Mullivaikal massacre- Exhibition & Rememberance

Memories of the horror of Mullivaikal remain vivid in the minds of tens of thousands of Tamil-speaking people. Tamil society in parts of the north and east is still not fully recovered from the war’s horror, evident in various aspects of daily life. Fifteen years have passed since the genocidal slaughter that occurred in Mullivaikal in 2009, yet not a single war criminal has been punished, and justice remains elusive for the victims. Mothers continue to protest against the disappearance of their loved ones, and many political prisoners are still held in Sri Lankan prisons. The Sri Lankan government even prohibits the remembrance of those lost in the war and suppresses any history of struggle or massacre.

However, this has not deterred the new generation of Tamils—those who are young or were born after the Mullivaikal massacre—from seeking truth and fighting for justice. This generation bears the scars of war as they grow up in its aftermath. Their refusal to accept the Sri Lankan government’s propaganda finds manifold expressions. Various forms of art and literature emerging from this new generation often engage with or reflect upon the past horrors. Young activists who identify themselves as Young Revolutionaries in Solidarity (YRS) organized an exhibition that brought together members of this new generation.

The exhibition, curated by Saarangan and organized by Rithika, and R from YRS, held on May 11th and 12th—marking a week of Mullivaikal remembrance—was a unique event. It featured photographs by photojournalist Amaradas, offering unique glimpses into the horror of Mullivaikal, alongside an elaborate narrative showcasing global protests in response. A new documentary was also premiered at the event. Photographer Sabesan presented his perspective on the events, showing how the war was a daily reality, especially for the diaspora, and not a distant affair. Artwork critiquing how history is tought and the hypocrisy of silencing mass killing histories was exhibited, along with another documentary highlighting protest movements. The documentary “No Fire Zone” was also made available for viewing during the exhibition.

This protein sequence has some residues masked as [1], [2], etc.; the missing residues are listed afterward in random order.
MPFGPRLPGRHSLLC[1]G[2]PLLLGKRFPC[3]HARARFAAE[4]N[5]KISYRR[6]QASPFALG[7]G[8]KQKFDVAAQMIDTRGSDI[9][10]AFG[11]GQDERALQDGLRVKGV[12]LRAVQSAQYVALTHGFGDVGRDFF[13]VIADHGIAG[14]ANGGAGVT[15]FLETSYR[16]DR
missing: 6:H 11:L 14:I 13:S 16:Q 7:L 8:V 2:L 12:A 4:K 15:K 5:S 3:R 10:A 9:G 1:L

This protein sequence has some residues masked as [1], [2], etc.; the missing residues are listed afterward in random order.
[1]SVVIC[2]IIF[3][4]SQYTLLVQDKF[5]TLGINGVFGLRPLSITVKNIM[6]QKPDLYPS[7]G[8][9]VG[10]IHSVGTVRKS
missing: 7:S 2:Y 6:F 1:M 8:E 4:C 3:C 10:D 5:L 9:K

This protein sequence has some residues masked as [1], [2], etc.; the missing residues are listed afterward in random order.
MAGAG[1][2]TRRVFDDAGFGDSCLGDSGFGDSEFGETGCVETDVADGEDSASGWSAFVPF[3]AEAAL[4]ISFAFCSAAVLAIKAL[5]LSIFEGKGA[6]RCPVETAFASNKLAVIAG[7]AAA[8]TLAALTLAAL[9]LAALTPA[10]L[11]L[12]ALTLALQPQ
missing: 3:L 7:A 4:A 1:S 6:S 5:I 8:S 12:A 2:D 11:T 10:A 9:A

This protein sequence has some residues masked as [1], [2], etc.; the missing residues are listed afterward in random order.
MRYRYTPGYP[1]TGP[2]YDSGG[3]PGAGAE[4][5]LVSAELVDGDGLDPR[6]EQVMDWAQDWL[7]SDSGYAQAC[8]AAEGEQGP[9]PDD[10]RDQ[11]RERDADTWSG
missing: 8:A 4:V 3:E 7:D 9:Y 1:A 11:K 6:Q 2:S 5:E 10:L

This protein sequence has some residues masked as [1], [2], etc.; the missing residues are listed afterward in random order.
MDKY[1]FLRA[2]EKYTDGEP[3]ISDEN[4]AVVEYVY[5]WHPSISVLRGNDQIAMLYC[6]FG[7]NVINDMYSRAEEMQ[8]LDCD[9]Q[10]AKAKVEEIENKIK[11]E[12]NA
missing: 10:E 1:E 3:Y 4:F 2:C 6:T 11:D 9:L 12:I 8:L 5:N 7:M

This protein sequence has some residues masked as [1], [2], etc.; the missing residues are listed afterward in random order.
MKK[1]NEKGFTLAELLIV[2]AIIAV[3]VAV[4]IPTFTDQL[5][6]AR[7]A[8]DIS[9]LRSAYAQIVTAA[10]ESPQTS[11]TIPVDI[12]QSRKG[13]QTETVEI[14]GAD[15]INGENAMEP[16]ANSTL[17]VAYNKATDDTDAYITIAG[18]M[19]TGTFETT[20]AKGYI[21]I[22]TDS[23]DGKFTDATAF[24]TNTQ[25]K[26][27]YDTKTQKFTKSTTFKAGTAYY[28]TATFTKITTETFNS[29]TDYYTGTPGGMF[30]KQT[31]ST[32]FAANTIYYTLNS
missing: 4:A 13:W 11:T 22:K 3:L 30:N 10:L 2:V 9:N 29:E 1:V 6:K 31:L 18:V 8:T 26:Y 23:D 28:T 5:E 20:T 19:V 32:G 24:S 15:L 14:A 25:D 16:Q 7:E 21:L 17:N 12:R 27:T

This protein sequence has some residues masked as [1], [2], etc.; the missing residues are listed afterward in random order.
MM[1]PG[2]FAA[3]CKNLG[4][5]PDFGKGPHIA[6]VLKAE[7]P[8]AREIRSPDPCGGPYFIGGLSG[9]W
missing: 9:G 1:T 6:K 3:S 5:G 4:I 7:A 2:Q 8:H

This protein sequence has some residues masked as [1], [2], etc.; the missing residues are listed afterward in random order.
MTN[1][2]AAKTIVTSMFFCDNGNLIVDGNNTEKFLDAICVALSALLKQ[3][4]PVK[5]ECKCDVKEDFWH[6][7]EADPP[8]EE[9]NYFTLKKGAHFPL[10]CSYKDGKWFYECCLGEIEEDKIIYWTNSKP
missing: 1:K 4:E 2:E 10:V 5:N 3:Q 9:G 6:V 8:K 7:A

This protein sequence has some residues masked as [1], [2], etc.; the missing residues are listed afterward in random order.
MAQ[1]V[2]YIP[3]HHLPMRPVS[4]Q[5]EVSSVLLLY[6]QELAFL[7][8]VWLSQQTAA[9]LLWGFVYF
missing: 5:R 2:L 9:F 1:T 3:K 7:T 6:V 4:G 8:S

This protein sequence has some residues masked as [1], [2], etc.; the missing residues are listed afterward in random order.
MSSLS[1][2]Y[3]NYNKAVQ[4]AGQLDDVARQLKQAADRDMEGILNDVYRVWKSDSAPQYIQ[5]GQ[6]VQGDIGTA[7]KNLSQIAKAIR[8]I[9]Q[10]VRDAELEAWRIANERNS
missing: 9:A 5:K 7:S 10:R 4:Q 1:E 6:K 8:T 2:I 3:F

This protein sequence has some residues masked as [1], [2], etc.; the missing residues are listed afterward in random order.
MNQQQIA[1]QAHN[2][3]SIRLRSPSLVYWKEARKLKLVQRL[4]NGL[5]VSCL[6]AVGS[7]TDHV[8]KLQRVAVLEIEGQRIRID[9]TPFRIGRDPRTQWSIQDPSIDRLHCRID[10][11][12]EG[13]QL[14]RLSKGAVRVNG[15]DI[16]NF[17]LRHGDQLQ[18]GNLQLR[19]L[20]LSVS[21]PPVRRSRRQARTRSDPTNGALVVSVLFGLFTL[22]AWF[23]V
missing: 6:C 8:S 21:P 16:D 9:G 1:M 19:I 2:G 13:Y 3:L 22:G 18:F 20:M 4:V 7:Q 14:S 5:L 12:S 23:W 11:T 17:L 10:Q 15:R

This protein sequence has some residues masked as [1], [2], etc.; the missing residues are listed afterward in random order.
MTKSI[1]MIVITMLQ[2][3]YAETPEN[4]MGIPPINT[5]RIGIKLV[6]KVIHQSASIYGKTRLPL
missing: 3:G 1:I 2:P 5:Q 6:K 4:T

Among the 300 attendees who visited the exhibition over those two days were individuals who had lived in war-torn areas in 2009 and participants in protests in Britain. Many young visitors greatly appreciated the exhibition as it provided them with a visual account of what had transpired. Despite the difficulty of the “No Fire Zone” section, which depicted the horrors of the war’s final phase, many attendees persevered through it to witness and experience the events firsthand. A Tamil family also provided Kanji—a rice-based liquid that people were compelled to consume during the war’s last stages when no other food was available—to all attendees. This act has become a tradition among Tamils in Sri Lanka and the diaspora, serving as a way to commemorate the suffering endured by many. On May 12th, Sri Lankan police forcefully intervened to stop the distribution of Mullivaikal Kanji in Sampur, Eastern Sri Lanka, arresting the involved youths who remain in detention. Subsequently, a court in the East issued an order prohibiting the distribution of Kanji in numerous parts of the North and East. This suppression of memory and history underscores the ongoing denial of justice and the basic right to remember and accurately record history by the Sri Lankan government. They continue to promote the month as a “victory month” and propagate the narrative that the war against Tamils was a counter-terrorism effort and a “rescue operation.”

In defiance of this narrative, the new generation of youth is mobilizing to expose this hypocrisy and ongoing repression. The exhibition also included the exhibits of Project Ahenam—a new initiative led by youth targeting known war criminals who remain in the Sri Lankan military and government.

Tamil Solidarity played a supporting role in this exhibition, with all organizers expressing a strong desire to continue this work annually. Their goal is to bring together a new generation of activists, artists, and diverse expressions to honor the deceased and, importantly, to build the fight for the living. The success of this event was made possible through the generous support of key activists, and Tamil Solidarity and YRS extend their gratitude for this assistance. It is crucial that such support continues to sustain this vital project.